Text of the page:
Know Your Worth – Is Your Salary Comparable?

by Marie on May 23, 2013 · 10 comments

The economy is finally tipping upward and you may be thinking that now is the time to gain back lost salary ground. Perhaps your company cut salaries in 2009 (mine did). Perhaps you just haven’t gotten a raise, but have taken on a lot more responsibility. Productivity is way up, meaning that you are doing more for less money.

Or, perhaps your company has realized your value and has rewarded you amply, but you are tired of the long hours and increased responsibility. No matter what the case, your first step, before taking any action in your current job or in looking for another position, is to know your worth.

My experience.

Back in the eighties and nineties, it was much harder to know what others were making, or even find out if your jobs were similar enough to even compare salaries. After being out of the work force for 10 years raising kids, I was just thrilled to get a job – paying $18K a year. That is equivalent to around $40 K in 2013. Each year I received around a 3 – 4 % raise. Except when I changed jobs, which I did twice. The first time I jumped ship, I got an 18% bump. Then 4 years later I moved again and got a 30% bump. These were great and I was happy. For multiple years after that, I plodded along with those 3-4% raises, until the year our human resources did a salary comparison. They looked at what other companies in our region were paying for my experience and responsibility level and gave me a huge salary adjustment. Little did I know that I was being paid less than most people doing the work I did.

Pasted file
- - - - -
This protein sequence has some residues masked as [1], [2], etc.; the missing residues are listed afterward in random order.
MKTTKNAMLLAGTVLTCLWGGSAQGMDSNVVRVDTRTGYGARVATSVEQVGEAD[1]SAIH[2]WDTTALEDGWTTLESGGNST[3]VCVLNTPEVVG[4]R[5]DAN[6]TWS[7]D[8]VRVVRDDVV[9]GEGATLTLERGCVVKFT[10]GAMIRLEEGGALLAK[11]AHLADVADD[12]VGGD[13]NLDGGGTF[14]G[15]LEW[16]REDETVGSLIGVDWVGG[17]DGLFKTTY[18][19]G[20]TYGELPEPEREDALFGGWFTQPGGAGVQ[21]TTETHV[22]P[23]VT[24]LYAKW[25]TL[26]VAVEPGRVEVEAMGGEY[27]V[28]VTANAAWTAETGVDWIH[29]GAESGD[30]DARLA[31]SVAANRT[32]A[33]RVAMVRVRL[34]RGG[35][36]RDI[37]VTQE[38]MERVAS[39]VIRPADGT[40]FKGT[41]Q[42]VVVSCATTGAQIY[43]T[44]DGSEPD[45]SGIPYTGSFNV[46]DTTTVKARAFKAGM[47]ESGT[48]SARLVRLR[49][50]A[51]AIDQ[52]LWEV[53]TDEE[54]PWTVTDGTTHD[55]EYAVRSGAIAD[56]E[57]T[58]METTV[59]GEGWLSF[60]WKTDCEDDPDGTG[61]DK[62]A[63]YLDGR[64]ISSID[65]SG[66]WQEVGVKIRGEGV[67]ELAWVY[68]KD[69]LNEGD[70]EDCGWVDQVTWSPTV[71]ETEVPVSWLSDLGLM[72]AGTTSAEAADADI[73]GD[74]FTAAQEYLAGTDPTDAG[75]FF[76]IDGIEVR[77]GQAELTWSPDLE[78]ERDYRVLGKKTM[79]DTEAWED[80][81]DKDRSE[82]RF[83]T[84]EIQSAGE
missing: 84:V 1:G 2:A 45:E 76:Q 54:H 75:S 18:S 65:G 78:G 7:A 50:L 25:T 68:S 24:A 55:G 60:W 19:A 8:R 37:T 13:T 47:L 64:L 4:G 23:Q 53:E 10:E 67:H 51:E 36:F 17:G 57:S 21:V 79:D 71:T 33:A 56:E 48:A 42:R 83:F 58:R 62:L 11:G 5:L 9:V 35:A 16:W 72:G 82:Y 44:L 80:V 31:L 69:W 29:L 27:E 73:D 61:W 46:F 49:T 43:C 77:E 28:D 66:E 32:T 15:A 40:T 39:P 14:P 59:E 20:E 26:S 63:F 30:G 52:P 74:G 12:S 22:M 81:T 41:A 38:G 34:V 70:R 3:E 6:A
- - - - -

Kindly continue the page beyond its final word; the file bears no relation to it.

The really sad part of it was that my boss got mad at HR for not telling him they were adjusting my salary. As it turns out, he would have withheld my typical 3-4% raise if he knew they were adjusting! As it was, I got both.

If I had known my worth, I could have tried to negotiate a higher salary, resulting in more pay over a decade. Of course, I was glad for the adjustment, but it also gave me pause. My head had been in the sand about what salary I could have requested!

How can you find out what others are making?

In my company, the culture and HR strongly discouraged employees from talking about salary levels. Since I was a manager, I felt compelled to comply. Of course, I did have access to the generic company pay scales for each job title (as a manager) and the salaries of those who reported to me (I had to figure out their raises after all). It can be somewhat disconcerting to know that someone working for you makes more than you do! BUT, I did not have access to what others in my own job title were being paid.

The internet wasn’t around with all of it’s wonderful information and frankly, I didn’t have the time or energy to dig around in the library. I was working 50 or 60 hour weeks and trying to raise a family.

You have more options today, although they will still take awhile to review. Here are three major websites that can help you get started in researching what various types of jobs will pay.